Wiatta was born and raised in the United States of America, but has her roots in Liberia and Sierra Leone. During her last year in university, she took three courses (Ecology, Sociology of Economics, and African Economics) that significantly changed the course of her life. It is during this time that she realised that the basis of development in Africa is economic development. In her opinion, economic freedom is the basis of all freedoms. It became a passion of hers and she moved to Guinea to figure out the reality of building businesses and developing economies on the continent.
LISTEN TO THE FULL PODCAST BELOW:
She came back in 2011 with the Peace Corps as a Community Economic Development Volunteer and worked on an entrepreneurship training programme to reduce unemployment in West Africa. Through this programme she realised that the ecosystem was so highly underdeveloped that it was hard for young people to launch a business with only that initial training. Those that do manage to launch their businesses fail after one cycle or survive but struggle to make real revenue. In her experience, this is because they lack the resources to manage the whole value chain from input to market. Thus, Wiatta founded Dare to Innovate in 2013 to provide a solution to the question: how do we develop the ecosystem in a way that supports entrepreneurship?
Dare to Innovate is a non-profit incubator based in Conakry, Guinea, that invests in the entrepreneurial ecosystem to ignite social change. To date, they have invested in 60 businesses countrywide. One of the programmes they run is the agrihub, through which they use the social franchising model to develop agricultural value chains. That is, Dare to Innovate manages the rest of the value chain like aggregating inputs, finding investors, setting up buying contracts, and logistics to market – which allows the entrepreneurs to focus on production. One business that has been born from this programme is AquaFarms Africa.
AquaFarms Africa focuses on aquaponics, which combines fish farming and soilless vegetable growing. The fact that they control the environment in the greenhouse allows them to produce niche products which are usually imported by food buyers in Guinea, such as micro greens, cherry tomatoes, strawberries, arugula and romain lettuce. For every 12 by 12m system, they can produce 5-10 tonnes of produce per month. Wiatta’s idea was to have the smallest unit that could be the most productive, thus reduce the cost enough for a young person to be able to invest. For a young person or group of young people to invest in such a unit, it costs 7-8000 USD. Compared to the cost of investing in 1 ha of land which is 10,000 USD, and without the many benefits that aquaponics offers over traditional agriculture.
To own a unit, those involved in the programme will first go through technical and management training. After that, they will do an internship where they run a full production cycle without owning the system. By the end of the internship they will have a financial statement, experience in money management, and revenue to then be able to invest in their franchise. Now they are ready to launch and two ways to find further investment are through funding from local banks that Dare to Innovate is building partnerships with, and also from AquaFarms in the form of buying the physical resources needed for operation. The entrepreneurs can then pay off the loan until they become full owners of the system. Wiatta is also working on providing investment opportunities for people living in diaspora. She wants to spend the rest of her life on the continent, convincing others to move back, to invest in the continent. She knows people in diaspora who want to invest but don’t know how, where, who to contact, what exists, what systems are in place for this.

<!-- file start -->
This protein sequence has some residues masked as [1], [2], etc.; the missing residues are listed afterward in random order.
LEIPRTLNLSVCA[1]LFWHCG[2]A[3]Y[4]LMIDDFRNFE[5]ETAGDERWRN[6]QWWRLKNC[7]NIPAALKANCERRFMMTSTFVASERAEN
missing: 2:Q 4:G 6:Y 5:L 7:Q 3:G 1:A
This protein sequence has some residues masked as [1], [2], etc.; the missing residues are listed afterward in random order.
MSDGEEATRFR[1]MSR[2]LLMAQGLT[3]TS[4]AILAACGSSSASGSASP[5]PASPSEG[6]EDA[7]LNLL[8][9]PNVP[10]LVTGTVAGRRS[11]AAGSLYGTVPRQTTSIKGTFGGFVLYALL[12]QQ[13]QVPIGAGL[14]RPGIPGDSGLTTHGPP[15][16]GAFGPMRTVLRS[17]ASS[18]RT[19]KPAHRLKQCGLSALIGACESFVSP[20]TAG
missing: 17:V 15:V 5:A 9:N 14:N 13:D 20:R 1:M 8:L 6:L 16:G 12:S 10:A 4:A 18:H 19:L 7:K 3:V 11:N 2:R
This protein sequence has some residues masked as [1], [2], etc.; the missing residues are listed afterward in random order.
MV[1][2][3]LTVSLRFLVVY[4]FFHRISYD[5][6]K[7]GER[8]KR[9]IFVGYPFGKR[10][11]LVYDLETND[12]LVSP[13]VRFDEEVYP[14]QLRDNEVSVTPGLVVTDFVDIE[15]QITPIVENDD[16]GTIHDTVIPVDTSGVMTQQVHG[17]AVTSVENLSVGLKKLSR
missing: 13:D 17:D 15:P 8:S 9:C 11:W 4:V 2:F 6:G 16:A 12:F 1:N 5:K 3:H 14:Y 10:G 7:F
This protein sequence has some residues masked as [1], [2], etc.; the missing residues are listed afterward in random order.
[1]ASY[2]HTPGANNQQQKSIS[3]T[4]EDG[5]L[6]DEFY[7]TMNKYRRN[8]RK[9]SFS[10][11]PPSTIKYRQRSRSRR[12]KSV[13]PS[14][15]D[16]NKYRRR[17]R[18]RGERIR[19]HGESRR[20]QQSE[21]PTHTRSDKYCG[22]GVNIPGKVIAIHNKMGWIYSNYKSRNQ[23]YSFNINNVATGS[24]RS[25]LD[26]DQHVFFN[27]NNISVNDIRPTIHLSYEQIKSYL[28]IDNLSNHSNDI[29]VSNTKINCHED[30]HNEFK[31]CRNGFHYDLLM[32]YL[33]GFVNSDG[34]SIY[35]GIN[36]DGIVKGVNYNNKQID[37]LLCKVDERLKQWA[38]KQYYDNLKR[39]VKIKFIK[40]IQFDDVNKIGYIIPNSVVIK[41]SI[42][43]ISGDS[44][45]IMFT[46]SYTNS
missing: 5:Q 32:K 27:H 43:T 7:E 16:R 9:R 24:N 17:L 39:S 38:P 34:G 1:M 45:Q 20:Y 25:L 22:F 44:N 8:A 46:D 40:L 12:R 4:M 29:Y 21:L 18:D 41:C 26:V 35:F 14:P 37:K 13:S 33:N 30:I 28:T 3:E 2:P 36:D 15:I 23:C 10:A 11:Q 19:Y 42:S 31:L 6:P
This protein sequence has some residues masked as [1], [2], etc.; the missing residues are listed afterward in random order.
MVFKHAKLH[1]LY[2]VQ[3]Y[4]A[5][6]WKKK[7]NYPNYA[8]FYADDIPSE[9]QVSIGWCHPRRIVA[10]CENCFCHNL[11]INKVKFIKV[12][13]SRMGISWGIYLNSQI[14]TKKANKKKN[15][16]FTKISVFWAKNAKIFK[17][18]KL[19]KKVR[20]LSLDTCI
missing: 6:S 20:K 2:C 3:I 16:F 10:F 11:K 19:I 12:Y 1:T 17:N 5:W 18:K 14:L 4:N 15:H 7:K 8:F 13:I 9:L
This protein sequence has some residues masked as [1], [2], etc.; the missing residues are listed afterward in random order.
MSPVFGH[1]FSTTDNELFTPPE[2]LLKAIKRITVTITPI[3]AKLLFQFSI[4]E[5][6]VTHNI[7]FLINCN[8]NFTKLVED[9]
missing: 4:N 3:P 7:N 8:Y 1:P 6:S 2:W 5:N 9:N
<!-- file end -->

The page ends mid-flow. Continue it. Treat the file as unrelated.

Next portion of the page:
That said, Wiatta is very careful with the way she portrays starting a business and working in Guinea because it’s harder than people imagine it to be. She admits that it’s a hard place to live because everything is growing and everything is new. She says that when you commit to work or build a business there, you are committing to developing a country and people in order for your business to work. She has committed to making this her life’s work; laying the ground to make it easier for other people to come after her and work with her.
“Certain people are pioneers, there has to be somebody that comes first and lays the groundwork and not everybody is ready to do that because it’s a painful journey. It’s lonely often and it’s a lot of work.” – Wiatta Thomas
CLICK TO TWEET
To invest in any of the social franchises that Dare to Innovate has developed, you can contact Wiatta directly: firstname.lastname@example.org.
Watch the full interview on YouTube to gain deeper insights on the programmes that Dare to Innovate runs, the unique business model and the philosophy behind it, Wiatta’s take on why projects in Africa by development agencies don’t have sustainable impact, her assessment on what will lead to economic development in Africa, her advise to young people on the continent, and much more.
The Social Links for this interview are:
Aquafarms Africa –
Dare to Innovate –
Wiatta Thomas’ Channels –